I was recently on a panel in Lexington, Kentucky, that was asked to offer financial advice to a live audience. The first person up to the microphone described her problem: Her 24-year-old son was still at home, and she hadn’t been able to dislodge him.
“You need to motivate him,” said one panel member. “I’ve tried,” the woman replied. “Try harder,” I chimed in.
A few days later, I recounted this story to a friend, who proceeded to tell me about her own adult son. He had drawn up a detailed budget with the goal of saving to buy a house. So far, so good — except that he then told his parents how much he wanted them to send him every month to build his savings.
Most parents are willing to help their adult kids. The trick is to extend a helping hand without discouraging their motivation to move on. I suggest the following guidelines:• Set limits. In the case of the mom in Lexington, she hadn’t established limits for her son’s stay at home. She needs to impose a deadline: He has six months (or even less) to find a job, any job, and get out of the house. As one recent college grad told me the other day, “You can’t recognize the good jobs until you’ve had the bad ones.” And while he’s at home, he should pitch in to do chores, run errands and prepare occasional meals.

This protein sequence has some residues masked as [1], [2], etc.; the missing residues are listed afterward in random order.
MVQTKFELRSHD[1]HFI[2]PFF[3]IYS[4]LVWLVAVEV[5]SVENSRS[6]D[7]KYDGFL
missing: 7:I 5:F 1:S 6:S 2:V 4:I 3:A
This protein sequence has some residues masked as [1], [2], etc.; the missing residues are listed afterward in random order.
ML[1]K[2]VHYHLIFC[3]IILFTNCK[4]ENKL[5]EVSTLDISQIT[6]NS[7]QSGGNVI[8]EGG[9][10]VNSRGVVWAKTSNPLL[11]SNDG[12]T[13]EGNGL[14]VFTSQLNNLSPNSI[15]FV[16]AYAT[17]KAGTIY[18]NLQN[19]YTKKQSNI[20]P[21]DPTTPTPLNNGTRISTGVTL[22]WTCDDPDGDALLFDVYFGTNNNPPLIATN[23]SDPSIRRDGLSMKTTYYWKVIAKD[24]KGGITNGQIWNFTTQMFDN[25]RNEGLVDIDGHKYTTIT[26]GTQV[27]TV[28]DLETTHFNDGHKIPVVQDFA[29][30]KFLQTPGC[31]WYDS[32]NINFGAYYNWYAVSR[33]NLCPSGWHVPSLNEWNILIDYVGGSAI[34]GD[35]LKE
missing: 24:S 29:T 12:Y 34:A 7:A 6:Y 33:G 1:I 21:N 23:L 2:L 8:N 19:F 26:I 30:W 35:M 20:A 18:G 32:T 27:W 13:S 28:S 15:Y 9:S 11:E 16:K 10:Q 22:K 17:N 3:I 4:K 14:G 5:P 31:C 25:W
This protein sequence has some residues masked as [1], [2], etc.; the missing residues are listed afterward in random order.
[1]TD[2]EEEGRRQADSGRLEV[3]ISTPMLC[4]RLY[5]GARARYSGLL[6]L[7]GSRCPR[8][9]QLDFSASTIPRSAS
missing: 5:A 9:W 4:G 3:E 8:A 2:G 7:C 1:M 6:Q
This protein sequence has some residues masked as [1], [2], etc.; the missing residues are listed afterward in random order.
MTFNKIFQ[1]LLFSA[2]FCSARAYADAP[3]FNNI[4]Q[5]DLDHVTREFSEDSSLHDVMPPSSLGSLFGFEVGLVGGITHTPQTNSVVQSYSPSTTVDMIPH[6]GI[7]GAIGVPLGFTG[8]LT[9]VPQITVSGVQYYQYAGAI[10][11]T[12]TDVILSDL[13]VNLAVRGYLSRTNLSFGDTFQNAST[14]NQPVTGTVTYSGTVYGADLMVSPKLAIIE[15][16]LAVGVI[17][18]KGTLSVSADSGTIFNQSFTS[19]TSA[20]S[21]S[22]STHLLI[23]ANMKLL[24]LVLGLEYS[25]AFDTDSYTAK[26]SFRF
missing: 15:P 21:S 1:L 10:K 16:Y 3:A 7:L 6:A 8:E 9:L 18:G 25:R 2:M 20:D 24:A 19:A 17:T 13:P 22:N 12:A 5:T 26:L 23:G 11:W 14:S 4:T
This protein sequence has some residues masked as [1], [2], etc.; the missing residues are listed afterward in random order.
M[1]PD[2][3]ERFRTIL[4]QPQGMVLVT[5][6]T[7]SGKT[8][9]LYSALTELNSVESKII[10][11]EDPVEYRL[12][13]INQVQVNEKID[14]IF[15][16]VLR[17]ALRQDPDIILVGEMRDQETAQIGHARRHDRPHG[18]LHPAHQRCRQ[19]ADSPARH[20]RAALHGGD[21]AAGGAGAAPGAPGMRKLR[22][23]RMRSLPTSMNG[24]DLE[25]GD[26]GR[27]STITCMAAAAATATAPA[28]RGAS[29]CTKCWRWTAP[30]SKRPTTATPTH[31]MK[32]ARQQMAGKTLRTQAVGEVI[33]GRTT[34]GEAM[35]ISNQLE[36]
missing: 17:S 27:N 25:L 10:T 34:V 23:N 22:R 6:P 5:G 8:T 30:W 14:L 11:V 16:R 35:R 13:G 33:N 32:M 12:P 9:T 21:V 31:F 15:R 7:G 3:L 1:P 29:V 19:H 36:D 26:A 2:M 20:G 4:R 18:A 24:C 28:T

• Be selective about offering financial help. In the second case, it’s OK for my friend to cover some of a child’s expenses (at least temporarily), but not to pay for all of them. You might, for example, cover your kid’s cellphone bill or health insurance until he’s on his own. But don’t cosign for a credit card — or let him use yours.
And don’t do anything that jeopardizes your financial security by dipping into your retirement savings. Make gifts infrequent and unexpected, and your kids will appreciate them instead of taking them for granted.
Janet Bodnar is editor of Kiplinger’s Personal Finance magazine. Send your questions and comments to email@example.com.